In the closing days of the United States Supreme Court’s most recent term, Justice Brett Kavanaugh revisited our nation’s long, ugly history of excluding African Americans from jury service. Black Americans were barred from serving on juries in the post-Civil War Reconstruction era and in the decades of Jim Crow segregation that followed, and discrimination remained widespread during the Civil Rights Era, leading to the Supreme Court’s seminal decision in 1986 (Batson v. Kentucky), an effort to inoculate jury selection procedures from the legacy of racial discrimination.
In overturning Curtis Flowers’ sixth murder conviction and death sentence at the hands of the same habitually offending white prosecutor, the Court proclaimed: “Other than voting, serving on a jury is the most substantial opportunity that most citizens have to participate in the democratic process.” This power, however, is routinely denied to African Americans who are disproportionately removed from juries through the use of peremptory strikes, which allow prosecutors to remove jurors for almost any reason.
North Carolina is one of very few states where appeals courts have never acknowledged discrimination against a juror of color and have allowed prosecutors to offer reasons for striking black jurors that are vague, suspect, and difficult to verify: the juror didn’t make eye contact, had an unusual hairstyle, or said “yeah” instead of “yes.”
This week, North Carolina has a chance to confront a problem that has haunted the state for too long. The North Carolina Supreme Court will hear arguments on August 26 and 27 about the North Carolina Racial Justice Act (RJA). This groundbreaking law allowed people on death row to present evidence that racial bias played a role in their death sentences.
After the law’s passage in 2009, a study of capital trials found that prosecutors removed qualified black jurors at more than twice the rate of white jurors. Thus, nearly half of North Carolina’s death row prisoners were tried by all-white juries or juries with only one person of color. If you doubt that the racial makeup of juries matters, remember that all-white juries have sent dozens of innocent black men to death row, including some of my clients.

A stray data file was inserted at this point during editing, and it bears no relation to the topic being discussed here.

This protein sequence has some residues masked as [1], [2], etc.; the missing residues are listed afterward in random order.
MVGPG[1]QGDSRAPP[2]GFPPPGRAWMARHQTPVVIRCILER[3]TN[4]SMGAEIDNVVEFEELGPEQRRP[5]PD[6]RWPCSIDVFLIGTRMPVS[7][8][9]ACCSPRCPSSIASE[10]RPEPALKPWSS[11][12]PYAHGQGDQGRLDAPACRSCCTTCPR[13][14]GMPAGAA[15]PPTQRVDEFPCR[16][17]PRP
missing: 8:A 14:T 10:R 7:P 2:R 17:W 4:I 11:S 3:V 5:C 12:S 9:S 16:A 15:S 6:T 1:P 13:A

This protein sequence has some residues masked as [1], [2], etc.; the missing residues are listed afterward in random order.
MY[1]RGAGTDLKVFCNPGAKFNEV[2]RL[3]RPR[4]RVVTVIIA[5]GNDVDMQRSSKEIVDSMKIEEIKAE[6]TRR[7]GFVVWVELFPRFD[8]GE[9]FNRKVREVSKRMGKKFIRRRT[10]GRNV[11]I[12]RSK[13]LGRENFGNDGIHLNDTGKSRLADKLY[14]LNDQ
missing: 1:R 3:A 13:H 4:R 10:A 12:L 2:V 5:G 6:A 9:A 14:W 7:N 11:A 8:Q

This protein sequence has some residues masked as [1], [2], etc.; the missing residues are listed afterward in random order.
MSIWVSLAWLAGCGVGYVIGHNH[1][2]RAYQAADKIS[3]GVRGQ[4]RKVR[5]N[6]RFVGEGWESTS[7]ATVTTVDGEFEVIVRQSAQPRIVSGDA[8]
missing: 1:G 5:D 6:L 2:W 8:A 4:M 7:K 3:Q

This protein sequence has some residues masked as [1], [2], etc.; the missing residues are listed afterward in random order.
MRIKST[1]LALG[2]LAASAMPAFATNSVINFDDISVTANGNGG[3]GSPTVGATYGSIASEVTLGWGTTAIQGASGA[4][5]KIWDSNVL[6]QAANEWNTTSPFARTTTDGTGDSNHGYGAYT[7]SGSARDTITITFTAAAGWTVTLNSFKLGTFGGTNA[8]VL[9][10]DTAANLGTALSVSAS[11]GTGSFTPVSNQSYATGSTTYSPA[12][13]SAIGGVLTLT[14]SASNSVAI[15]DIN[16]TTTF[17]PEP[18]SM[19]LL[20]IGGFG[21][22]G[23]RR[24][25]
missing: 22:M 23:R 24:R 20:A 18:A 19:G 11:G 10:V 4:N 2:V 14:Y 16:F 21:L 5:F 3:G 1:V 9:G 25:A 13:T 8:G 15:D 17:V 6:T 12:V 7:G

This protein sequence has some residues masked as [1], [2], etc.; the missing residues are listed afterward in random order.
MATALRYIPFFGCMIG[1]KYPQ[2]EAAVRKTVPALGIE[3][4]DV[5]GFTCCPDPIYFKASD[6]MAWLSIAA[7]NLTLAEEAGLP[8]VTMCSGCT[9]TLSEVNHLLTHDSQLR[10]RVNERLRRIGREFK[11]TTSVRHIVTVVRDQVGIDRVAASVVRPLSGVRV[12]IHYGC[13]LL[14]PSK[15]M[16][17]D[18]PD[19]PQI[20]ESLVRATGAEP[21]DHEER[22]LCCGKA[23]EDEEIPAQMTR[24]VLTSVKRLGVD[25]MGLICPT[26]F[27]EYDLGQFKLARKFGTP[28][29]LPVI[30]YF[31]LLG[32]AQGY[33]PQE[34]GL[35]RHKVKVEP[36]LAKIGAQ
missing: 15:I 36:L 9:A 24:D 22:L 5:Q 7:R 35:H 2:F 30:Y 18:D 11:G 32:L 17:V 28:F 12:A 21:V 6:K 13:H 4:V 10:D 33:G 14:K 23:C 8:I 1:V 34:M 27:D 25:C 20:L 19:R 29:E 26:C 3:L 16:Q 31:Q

The RJA also allowed defendants to unearth handouts from training seminars for prosecutors with lists of “race-neutral” excuses to explain away strikes of black jurors and prosecutors’ handwritten notes. African Americans who were struck had notations like “blk wino,” while a prosecutor wanted to keep a white juror because she would “bring her own rope.”
With such comprehensive evidence emerging, North Carolina was poised to make real progress. But whenever we move forward in civil rights, resistance and obstruction to progress arises. After four death row prisoners won relief from a trial court and were resentenced to life without parole, politicians balked. A group of state legislators — the same ones who the federal courts found enacted racially-biased voting laws — repealed the RJA.
Now, the North Carolina Supreme Court has a chance to reject the legislature’s gambit and let the evidence come out. The gravity of this decision cannot be underestimated. If the seven justices rule in favor of the defendants, they will allow a much-needed systematic review of race discrimination in capital punishment. If they decide against the defendants, the justices will send a message that a mountain of evidence demonstrating racial injustice can be tossed aside and ignored.
Eradicating racial bias in our courtrooms requires a break from the past. It will take courage and sustained effort. And, yes, it will be difficult. But nothing less than the integrity of our courts and our commitment to true justice is at stake. At a time of much division and conflict, we should all be united in our support of the proposition that racial bias in jury selection is unacceptable in North Carolina.
Bryan Stevenson is the founder and executive director of the Equal Justice Initiative, a human rights organization in Montgomery, Ala., and the author of the book “Just Mercy: A Story of Justice and Redemption,” an account of his work on behalf of the incarcerated, and the condemned.